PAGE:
2. #2 by yhsiew on Friday, 2 December 2011 - 4:59 pm

    The repressive and oppressive Peaceful Assembly Bill – now enacted in law – is used to protect the ruling regime and not the rakyat. Such law must be abolished when Pakatan comes to federal power as it violates human rights and goes against the constitution.

  3. #3 by dagen on Friday, 2 December 2011 - 5:44 pm

    Wwwweeelllll not toooo bad an analogy except for the ending. To be realistic the kids should leap and clap and cry in joy for the having a caring father.

  4. #4 by cemerlang on Friday, 2 December 2011 - 6:56 pm

    Then Mary and Timothy go outside the house, sit next to the door, waving their placards saying we want to be heard. Daddy tells them to come inside. No, they say until Daddy agrees to what they want.

    Now your turn to continue the story

  5. #5 by monsterball on Friday, 2 December 2011 - 8:54 pm

    Azmi Sharom is too smart for UMNO b buggers to handle.
    If someone like him…. applies for membership…his/her application sure to be rejected.

  6. #6 by seah_thomas on Friday, 2 December 2011 - 9:02 pm

    Azmi is Brilliant
    lts a masterpiece
    l never see it that way………..its awesome

  7. #7 by monsterball on Saturday, 3 December 2011 - 12:01 am

    Why can’t the UMNO b buggers talk like Azmi?
    Why can’t they crack jokes and insult?
    Why are they so angry and sound so disappointed?
    They can’t. They can never be like Azmi.
    They are natural born thieves.
    And thieves do not joke about stealing.
    You expose them…they fight back with all sorts on stunts.
    They can never be caught…as they have BILL.
    All they can do…is keep showing how powerful they are.
    They are not elected at 12th GE and still govern.
    They feel with BILL joining in….the power of the PEOPLE is weakened.
    But the way they spoke recently…expose all the acting…employing BILL as bodyguard…TAK BOLEH PAKAI.

  8. #8 by Jeffrey on Saturday, 3 December 2011 - 12:19 am

    Azmi Sharom’s set of house rules is an extreme analogy of the Peace Assembly Act. It is not like as if in a small terrace house one cannot assemble at all in the kitchen, dining and living rooms, garage, toilet, leaving only the bed room to assemble. It’s more like one can’t use the kitchen only when mama is cooking, the dining and living rooms only when food is served or TV is on, the garage only when papa is repairing his car or the toilet only when he is suffering from incredible bouts of gas – and outside the garden all the time except when it is raining! Obviously there is a time and place for any activity. There are limits and rules or else there is also a chance of chaos and other activities/interest of importance suffer. As there are – and must exist- house rules, the question does not boil own to only whether the rules are reasonable, with one or two that should be amended or excised.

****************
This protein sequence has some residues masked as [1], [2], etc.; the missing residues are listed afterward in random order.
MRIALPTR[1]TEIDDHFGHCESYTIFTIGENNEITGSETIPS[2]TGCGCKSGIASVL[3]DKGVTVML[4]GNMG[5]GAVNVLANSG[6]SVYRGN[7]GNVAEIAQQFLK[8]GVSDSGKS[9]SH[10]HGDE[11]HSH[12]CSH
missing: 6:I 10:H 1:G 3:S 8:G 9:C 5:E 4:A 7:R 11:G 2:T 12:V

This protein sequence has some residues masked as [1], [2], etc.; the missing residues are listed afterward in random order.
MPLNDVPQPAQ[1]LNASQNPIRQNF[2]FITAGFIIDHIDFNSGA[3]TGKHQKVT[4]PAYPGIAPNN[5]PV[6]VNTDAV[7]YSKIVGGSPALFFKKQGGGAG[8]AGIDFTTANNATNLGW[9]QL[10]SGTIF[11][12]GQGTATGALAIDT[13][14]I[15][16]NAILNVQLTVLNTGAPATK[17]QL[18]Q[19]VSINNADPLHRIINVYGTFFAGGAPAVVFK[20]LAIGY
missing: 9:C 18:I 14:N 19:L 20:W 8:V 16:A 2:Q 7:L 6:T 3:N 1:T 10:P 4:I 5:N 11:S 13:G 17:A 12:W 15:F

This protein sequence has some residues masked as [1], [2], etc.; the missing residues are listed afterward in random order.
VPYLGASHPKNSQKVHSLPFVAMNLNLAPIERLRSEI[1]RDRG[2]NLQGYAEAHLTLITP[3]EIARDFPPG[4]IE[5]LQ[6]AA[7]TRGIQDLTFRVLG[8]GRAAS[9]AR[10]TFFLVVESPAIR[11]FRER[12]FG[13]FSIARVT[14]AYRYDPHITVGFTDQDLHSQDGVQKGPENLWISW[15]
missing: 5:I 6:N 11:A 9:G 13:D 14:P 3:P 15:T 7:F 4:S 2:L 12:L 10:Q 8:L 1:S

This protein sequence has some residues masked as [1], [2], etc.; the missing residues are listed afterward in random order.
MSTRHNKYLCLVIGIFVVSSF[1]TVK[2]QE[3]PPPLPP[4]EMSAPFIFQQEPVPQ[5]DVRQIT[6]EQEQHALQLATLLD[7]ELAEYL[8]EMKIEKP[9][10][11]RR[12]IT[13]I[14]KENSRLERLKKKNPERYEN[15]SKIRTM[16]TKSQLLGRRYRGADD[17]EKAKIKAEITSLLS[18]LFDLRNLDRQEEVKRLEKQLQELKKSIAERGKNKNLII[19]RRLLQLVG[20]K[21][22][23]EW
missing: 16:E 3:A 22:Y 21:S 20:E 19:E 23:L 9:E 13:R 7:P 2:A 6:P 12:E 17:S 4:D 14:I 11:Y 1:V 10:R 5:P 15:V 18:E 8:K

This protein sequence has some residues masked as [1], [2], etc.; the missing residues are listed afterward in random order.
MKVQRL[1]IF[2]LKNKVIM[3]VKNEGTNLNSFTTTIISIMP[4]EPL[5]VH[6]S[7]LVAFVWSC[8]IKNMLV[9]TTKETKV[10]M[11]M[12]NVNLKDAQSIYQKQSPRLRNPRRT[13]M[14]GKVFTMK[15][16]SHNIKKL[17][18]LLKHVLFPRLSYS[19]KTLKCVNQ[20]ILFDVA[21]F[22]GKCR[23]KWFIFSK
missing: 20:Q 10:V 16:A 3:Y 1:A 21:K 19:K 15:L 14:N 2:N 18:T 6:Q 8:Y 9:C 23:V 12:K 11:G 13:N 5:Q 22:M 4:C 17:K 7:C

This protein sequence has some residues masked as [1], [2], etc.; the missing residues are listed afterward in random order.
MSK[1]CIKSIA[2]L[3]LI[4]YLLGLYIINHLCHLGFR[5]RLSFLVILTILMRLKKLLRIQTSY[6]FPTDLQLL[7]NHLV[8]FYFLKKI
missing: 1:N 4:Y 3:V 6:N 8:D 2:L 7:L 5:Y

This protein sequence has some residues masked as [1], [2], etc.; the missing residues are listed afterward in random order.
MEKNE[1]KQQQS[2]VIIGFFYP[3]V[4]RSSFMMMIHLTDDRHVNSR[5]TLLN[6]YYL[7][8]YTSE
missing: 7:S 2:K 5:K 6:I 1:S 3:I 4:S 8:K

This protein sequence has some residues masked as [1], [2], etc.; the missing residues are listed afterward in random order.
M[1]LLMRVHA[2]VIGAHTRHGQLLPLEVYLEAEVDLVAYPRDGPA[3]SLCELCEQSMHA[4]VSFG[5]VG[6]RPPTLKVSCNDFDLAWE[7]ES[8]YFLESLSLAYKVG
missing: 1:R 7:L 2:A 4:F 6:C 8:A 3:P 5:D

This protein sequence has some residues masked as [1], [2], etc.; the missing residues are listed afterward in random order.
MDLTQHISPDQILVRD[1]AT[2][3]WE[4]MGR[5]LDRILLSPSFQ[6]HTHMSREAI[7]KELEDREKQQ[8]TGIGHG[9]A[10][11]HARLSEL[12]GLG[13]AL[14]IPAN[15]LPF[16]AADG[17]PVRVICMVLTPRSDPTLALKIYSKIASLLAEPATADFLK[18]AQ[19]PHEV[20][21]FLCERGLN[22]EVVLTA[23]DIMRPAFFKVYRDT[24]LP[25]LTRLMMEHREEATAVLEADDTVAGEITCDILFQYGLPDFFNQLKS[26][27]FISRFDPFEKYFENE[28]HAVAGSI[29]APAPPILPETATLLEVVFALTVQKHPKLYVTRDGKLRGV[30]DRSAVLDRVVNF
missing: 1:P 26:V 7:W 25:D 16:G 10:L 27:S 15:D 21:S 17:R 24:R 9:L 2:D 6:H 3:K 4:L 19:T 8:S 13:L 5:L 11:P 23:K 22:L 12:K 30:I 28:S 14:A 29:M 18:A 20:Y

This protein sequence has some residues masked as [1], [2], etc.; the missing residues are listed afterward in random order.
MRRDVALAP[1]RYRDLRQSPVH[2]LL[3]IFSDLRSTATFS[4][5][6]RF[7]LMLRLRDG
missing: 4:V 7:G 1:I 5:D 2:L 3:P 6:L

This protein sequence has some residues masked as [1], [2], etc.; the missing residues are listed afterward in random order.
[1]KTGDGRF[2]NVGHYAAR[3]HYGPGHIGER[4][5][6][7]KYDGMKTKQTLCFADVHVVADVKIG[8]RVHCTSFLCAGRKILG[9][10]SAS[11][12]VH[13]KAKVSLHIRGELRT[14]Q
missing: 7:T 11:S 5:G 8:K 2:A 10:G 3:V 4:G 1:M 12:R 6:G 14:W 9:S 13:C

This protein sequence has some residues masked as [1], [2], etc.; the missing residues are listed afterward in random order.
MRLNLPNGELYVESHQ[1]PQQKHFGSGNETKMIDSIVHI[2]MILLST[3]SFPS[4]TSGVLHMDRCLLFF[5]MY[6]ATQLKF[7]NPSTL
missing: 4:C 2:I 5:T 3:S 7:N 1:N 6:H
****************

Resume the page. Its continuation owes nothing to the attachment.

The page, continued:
9. #9 by Jeffrey on Saturday, 3 December 2011 - 12:19 am

    The most pivotal question is whether, given the inherent factual and interpretive ambiguities of words that express these house rules – who is the papa and what is his character: whether this authoritative figure who makes, interprets and enforces the house rules is reasonable and fair in interpreting and enforcing the rules amongst his children or is otherwise bias, unfair, capricious and play favourites amongst occupants in the house. If fair and trustworthy, the house rules, no matter how extensive the limits an no matter vesting how much discretionary latitude unto papa, they will still be accepted as reasonable; if papa were perceived unfair, capricious and bias in interpreting and enforcing house rules, no set of house rules no matter how well thought out and crafted will be acceptable. That’s the gist of the problem here!